"The Cancer Genomics Browser is fantastic in that it helps users display many different dimensions of clinical and molecular data simultaneously," Lenburg said. "For example, for a given set of tumor biopsies, it is possible to see which regions of the genome are abnormal, how much of every gene is being expressed, how active various signaling pathways are--all organized by, say, how well each patient responded to a particular drug. As a result, the process of identifying possible connections is really easy."
The browser was developed by a team of scientists at UCSC's Center for Biomolecular Science and Engineering (CBSE), an interdisciplinary center housed in the Baskin School of Engineering and directed by Haussler. Ting Wang, a Helen Hay Whitney postdoctoral fellow, came up with the initial design of the browser and coordinated the team's efforts. The first three authors of the paper--postdoctoral researcher Jingchun Zhu and graduate students Zachary Sanborn and Stephen Benz--did much of the work involved in building the browser, with help from CBSE research scientist James Kent and others.
The public browser site (http://genome-cancer.ucsc.edu) hosts a growing body of publicly available cancer genomic data, and the browser is also being used on confidential, prepublication data by several groups involved in clinical trials and cancer genomics research, Wang said.
The Cancer Genomics Browser is a natural extension of the UCSC Genome Browser, a widely used platform for accessing and visualizing genomic data. Created by Kent as a tool for exploring the human genome, the UCSC Genome Browser now averages one million page requests every week. It displays data and annotations in linear tracks that parallel the DNA sequences of the dozens of genomes in the browser.
But this type of display doesn't work well with clinical data from large numbers of patients. And clinical databases don't handle genomic data very well. The Cancer Genomics Browser is able to integrate these different types of data into a single interactive display.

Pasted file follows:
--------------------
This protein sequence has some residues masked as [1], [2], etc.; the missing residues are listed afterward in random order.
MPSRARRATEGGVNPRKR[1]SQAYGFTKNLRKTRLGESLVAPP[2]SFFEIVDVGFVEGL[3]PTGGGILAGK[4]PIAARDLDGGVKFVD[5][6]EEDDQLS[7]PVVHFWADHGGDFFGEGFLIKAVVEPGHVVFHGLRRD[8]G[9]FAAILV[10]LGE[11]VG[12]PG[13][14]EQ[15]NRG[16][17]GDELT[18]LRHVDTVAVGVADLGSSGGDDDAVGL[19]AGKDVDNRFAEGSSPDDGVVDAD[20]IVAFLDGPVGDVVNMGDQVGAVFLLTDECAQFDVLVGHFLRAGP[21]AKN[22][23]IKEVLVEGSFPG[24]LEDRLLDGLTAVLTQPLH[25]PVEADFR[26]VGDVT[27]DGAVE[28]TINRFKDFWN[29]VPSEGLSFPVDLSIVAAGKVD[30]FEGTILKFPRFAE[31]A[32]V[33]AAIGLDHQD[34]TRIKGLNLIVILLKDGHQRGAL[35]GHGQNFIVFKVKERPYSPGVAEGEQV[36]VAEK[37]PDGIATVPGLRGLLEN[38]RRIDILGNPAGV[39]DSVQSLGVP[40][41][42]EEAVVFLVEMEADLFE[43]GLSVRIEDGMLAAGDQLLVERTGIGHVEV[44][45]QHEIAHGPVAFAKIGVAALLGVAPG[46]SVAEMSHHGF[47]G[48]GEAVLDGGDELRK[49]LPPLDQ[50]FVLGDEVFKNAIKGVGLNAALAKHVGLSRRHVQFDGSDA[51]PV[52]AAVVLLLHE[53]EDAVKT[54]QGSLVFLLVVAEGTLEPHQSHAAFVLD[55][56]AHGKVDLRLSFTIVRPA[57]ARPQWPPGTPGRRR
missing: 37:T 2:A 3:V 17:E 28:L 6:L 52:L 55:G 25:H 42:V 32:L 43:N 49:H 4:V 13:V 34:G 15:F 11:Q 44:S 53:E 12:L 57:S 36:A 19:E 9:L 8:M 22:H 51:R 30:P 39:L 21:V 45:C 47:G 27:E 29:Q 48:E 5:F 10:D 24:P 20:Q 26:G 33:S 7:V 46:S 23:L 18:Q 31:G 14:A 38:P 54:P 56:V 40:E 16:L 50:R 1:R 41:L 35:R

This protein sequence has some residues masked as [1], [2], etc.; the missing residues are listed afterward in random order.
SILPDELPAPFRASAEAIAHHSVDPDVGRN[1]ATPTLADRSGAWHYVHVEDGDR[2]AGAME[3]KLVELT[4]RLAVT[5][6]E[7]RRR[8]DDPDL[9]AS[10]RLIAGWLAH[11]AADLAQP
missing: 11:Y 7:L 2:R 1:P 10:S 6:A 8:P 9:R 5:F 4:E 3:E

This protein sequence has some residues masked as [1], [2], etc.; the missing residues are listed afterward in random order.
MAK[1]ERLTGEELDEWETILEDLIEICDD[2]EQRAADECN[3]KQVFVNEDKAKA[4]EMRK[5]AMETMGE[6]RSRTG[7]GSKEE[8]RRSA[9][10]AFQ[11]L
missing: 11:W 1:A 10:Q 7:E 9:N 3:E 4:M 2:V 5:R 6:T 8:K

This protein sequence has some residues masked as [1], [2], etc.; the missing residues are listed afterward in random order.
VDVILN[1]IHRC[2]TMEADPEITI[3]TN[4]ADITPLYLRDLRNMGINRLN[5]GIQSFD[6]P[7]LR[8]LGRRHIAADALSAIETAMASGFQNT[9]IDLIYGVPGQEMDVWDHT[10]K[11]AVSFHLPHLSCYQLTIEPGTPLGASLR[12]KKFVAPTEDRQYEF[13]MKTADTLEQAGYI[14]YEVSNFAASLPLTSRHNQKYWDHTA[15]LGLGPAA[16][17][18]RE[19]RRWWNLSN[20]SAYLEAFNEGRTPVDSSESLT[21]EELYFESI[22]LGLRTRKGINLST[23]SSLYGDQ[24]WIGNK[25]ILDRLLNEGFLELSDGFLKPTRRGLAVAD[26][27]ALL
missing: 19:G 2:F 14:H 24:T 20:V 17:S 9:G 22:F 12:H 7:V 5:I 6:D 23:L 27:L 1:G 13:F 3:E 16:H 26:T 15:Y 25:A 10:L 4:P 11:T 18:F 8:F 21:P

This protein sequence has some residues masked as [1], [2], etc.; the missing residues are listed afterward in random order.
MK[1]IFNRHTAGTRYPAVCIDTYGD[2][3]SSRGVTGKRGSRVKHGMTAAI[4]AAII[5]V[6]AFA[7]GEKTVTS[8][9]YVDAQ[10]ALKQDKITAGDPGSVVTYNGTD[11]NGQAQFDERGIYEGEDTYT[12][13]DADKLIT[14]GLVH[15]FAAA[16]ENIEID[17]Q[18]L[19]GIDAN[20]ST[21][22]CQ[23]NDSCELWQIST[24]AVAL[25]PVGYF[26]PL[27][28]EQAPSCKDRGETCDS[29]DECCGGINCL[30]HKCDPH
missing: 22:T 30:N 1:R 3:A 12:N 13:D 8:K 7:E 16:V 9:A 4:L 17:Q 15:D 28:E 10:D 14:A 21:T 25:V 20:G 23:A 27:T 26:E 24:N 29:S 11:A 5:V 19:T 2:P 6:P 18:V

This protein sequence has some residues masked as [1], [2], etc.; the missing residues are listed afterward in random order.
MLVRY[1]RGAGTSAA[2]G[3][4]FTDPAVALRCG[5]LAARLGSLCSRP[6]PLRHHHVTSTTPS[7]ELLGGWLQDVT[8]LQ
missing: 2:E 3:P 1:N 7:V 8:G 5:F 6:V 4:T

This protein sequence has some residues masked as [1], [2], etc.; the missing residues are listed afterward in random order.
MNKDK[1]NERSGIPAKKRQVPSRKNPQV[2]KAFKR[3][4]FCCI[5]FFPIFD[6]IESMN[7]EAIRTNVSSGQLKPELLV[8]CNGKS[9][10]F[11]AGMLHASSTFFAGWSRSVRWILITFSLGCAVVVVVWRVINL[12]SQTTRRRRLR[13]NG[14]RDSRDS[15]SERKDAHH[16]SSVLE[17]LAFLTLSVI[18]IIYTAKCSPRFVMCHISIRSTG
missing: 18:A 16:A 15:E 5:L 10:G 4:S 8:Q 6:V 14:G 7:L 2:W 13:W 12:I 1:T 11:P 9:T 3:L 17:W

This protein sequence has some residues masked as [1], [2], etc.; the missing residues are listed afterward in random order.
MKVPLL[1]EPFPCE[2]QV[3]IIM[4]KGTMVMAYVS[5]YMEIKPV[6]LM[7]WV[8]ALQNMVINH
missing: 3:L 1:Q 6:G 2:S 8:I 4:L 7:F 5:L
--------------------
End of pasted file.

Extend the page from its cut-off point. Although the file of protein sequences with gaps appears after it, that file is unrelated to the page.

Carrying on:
"Large clinical trials that include detailed molecular profiling of patient samples generate a really big mountain of data. Actually, it is more like several big mountains of data," Lenburg said. "The browser creates a way of organizing all this data, and all these different types of data, into a single unified picture."
The Cancer Genomics Browser represents data as "heatmaps," in which colors represent the values of key variables. Genomic and clinical data are displayed side by side, and researchers can group and sort the data on the basis of any feature of interest, such as age, gender, response to therapy, estrogen-receptor status of breast cancers, and so on. Because humans excel at visual pattern recognition, correlations in the data tend to jump out as the user manipulates the browser display.
"The ideas behind it are simple, but the result is a pretty powerful tool. It makes it a lot easier to see patterns in the data," Wang said.
Standard statistical tools are integrated into the browser so that users can perform quantitative analyses. The browser's developers hope to improve these capabilities in the future. "Now that we have the platform, we want to incorporate state-of-the-art algorithms to get the most out of the data," Wang said.
In developing the browser, the researchers used prepublication datasets from the I-SPY Trial (Investigation of Serial Studies to Predict Your Therapeutic Response with Imaging and Molecular Analysis) and The Cancer Genome Atlas (TCGA). The I-SPY study is funded by the National Cancer Institute (NCI) and includes nine cancer centers nationwide. TCGA is a large-scale collaborative effort by NCI and the National Human Genome Research Institute to systematically characterize the genomic changes that occur in cancer. The UCSC team is also working with a related worldwide effort, the International Cancer Genome Consortium.